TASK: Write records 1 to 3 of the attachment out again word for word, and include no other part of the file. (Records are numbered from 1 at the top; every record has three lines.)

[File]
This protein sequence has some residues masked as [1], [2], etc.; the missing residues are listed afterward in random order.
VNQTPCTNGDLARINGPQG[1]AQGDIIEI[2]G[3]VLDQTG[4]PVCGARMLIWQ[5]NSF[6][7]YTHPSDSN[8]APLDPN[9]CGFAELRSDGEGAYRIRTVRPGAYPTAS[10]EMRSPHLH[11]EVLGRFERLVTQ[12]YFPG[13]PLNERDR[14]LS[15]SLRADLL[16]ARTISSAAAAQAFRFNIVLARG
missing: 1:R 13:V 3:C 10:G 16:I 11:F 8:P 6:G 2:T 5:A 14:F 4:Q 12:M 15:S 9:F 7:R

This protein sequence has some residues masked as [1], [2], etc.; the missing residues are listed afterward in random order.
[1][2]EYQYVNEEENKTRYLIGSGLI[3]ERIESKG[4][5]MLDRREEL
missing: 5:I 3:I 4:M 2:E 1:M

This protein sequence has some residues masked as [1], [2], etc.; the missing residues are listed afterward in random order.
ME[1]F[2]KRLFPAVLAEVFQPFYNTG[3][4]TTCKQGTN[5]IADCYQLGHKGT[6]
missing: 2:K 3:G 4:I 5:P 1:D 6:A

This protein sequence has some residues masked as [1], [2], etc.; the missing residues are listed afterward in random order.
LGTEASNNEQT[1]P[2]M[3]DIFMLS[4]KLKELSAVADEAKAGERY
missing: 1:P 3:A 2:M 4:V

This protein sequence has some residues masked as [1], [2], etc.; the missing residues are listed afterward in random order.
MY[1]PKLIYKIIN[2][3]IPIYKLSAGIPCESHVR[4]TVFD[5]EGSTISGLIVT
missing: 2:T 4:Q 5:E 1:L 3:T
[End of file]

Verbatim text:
This protein sequence has some residues masked as [1], [2], etc.; the missing residues are listed afterward in random order.
VNQTPCTNGDLARINGPQG[1]AQGDIIEI[2]G[3]VLDQTG[4]PVCGARMLIWQ[5]NSF[6][7]YTHPSDSN[8]APLDPN[9]CGFAELRSDGEGAYRIRTVRPGAYPTAS[10]EMRSPHLH[11]EVLGRFERLVTQ[12]YFPG[13]PLNERDR[14]LS[15]SLRADLL[16]ARTISSAAAAQAFRFNIVLARG
missing: 1:R 13:V 3:C 10:G 16:I 11:F 8:P 6:G 2:T 5:A 14:F 4:Q 12:M 15:S 9:F 7:R

This protein sequence has some residues masked as [1], [2], etc.; the missing residues are listed afterward in random order.
[1][2]EYQYVNEEENKTRYLIGSGLI[3]ERIESKG[4][5]MLDRREEL
missing: 5:I 3:I 4:M 2:E 1:M

This protein sequence has some residues masked as [1], [2], etc.; the missing residues are listed afterward in random order.
ME[1]F[2]KRLFPAVLAEVFQPFYNTG[3][4]TTCKQGTN[5]IADCYQLGHKGT[6]
missing: 2:K 3:G 4:I 5:P 1:D 6:A